Sunday 16 July 2017

Hay-on Wye ... a Welsh Timbuktu ... sort of ...

I love Hay-on-Wye. It's totally my kind of town. Mr B and I are in the habit of going there on a fairly regular basis to shop, shop, shop. We love it.

Friends will be puzzled by this shop, shop, shop business because neither of us is the type to hang around aimlessly in shopping malls, or to partake of retail therapy with any kind of glee or gladness, but Hay-on-Wye is different. It's the Timbuktu of Mid Wales: a town that's totally devoted to books!

  Hay-on-Wye Castle
Hay-on-Wye Castle

The town was built around an old motte and bailey castle that dates back to the time of the Normans. There's a legend that the present castle was built in the course of a single night by, Maud de St. Valery, the formidable wife of a powerful Marcher Lord, William de Braose.  Whatever the way of it, the castle was an important stronghold in the wars of the English Kings to subjugate the Welsh as part of their realm, and it was from here that William de Braose rallied his troops.

In 1199 King John took the throne, and William and his wife, who controlled strategically important domains in the Welsh March, became firm royal favourites. However they had a spectacular fall from favour in 1207. They were accused of having withheld money from the King, who began to seize their Welsh estates. The word on the street was that this was all a royal smokescreen:  William de Braose was said to have witnessed (the very bad) King John assassinate his nephew, Prince Arthur of Brittany, and throw his body in the Seine. Young Arthur, being the son born posthumously to John's elder brother, Geoffrey, ought properly to have succeeded Richard the Lionheart to the throne. If this were true, William de Braose could have destroyed John's reputation. The crown of England would have hung in the balance. And for a ruthless man like John, hungry for power, having lived his early life in the shadow of his more charismatic elder brothers, and having been known pejoratively for much of his lifetime as John Lackland, de Braose was way too dangerous to ever have been allowed to survive.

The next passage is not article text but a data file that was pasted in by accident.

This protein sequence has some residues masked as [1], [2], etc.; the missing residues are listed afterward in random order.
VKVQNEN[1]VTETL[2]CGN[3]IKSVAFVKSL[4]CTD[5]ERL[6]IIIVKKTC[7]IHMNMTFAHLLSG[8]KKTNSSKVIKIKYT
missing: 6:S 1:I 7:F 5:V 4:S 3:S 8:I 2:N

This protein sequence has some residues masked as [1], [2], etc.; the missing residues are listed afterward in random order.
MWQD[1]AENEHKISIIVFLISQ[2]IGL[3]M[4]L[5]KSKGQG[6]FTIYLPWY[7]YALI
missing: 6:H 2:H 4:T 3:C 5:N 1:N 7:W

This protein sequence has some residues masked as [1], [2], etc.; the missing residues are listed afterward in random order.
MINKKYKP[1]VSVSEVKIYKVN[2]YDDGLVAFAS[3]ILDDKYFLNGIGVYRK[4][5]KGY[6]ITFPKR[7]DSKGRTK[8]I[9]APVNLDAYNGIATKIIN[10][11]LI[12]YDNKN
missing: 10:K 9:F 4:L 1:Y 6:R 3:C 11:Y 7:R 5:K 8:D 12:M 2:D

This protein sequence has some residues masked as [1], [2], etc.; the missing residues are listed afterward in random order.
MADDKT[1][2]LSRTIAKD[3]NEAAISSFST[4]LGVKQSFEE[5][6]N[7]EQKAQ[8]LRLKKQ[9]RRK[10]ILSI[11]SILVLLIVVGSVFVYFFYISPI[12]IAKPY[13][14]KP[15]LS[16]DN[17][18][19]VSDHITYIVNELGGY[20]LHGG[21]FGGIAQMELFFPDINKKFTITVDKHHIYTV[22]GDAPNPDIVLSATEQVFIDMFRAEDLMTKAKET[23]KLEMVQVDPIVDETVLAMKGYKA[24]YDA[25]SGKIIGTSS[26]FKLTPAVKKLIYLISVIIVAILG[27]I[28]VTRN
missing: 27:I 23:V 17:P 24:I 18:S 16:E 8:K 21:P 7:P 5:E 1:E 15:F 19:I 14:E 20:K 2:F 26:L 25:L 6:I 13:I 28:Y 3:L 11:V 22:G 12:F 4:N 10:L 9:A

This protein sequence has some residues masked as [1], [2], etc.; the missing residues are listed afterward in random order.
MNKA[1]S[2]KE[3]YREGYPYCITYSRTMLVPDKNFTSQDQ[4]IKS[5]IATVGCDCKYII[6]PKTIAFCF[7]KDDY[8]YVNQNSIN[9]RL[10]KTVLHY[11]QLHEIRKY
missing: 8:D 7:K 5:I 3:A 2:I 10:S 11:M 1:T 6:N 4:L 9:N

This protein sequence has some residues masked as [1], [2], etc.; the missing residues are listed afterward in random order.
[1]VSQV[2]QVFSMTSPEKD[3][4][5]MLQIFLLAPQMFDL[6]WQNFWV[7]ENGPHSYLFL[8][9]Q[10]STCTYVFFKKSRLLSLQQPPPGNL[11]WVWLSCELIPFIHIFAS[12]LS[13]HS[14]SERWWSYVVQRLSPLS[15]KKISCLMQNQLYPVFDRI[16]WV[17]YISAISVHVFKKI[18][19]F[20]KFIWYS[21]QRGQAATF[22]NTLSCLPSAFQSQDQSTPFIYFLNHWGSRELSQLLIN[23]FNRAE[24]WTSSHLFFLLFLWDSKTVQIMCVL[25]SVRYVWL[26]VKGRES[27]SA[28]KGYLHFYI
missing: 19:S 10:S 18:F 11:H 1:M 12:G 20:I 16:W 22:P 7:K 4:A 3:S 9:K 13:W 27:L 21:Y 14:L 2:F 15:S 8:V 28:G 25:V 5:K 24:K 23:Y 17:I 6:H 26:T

Hay-on-Wye Castle
  Hay-on-Wye Castle

John's soldiers showed up in Hay-on-Wye demanding to take William and Maud's eldest sons as hostages to guarantee their parents' loyalty to the throne. Maud loudly rebuked them, remarking that, after what had happened to young Prince Arthur, no son of hers would be taken into royal custody. Retribution was swift and terrible. King John mobilised against the de Braose estates. William escaped, but Maud and her eldest son were eventually captured, having had to be dragged back from Ireland where they had initially sought sanctuary. Without trial, they were thrown into the dungeon of Corfe Castle in Dorset, then a royal stronghold, where they were slowly and painfully starved to death.

 The English nobility were so outraged by Maud's brutal treatment that they insisted upon clause 39 of the Magna Carta, which John was forced to sign in 1215. This provides: No man shall be taken, imprisoned, outlawed, banished or in any way destroyed, nor will we proceed against or prosecute him, except by the lawful judgement of his peers or by the law of the land. 

So, in a way, our proud tradition of Habeas Corpus and our freedom from random punishment or persecution owes a lot to events that unfolded here in Hay-on-Wye. Then, as now, Hay was a little town that punched above its weight.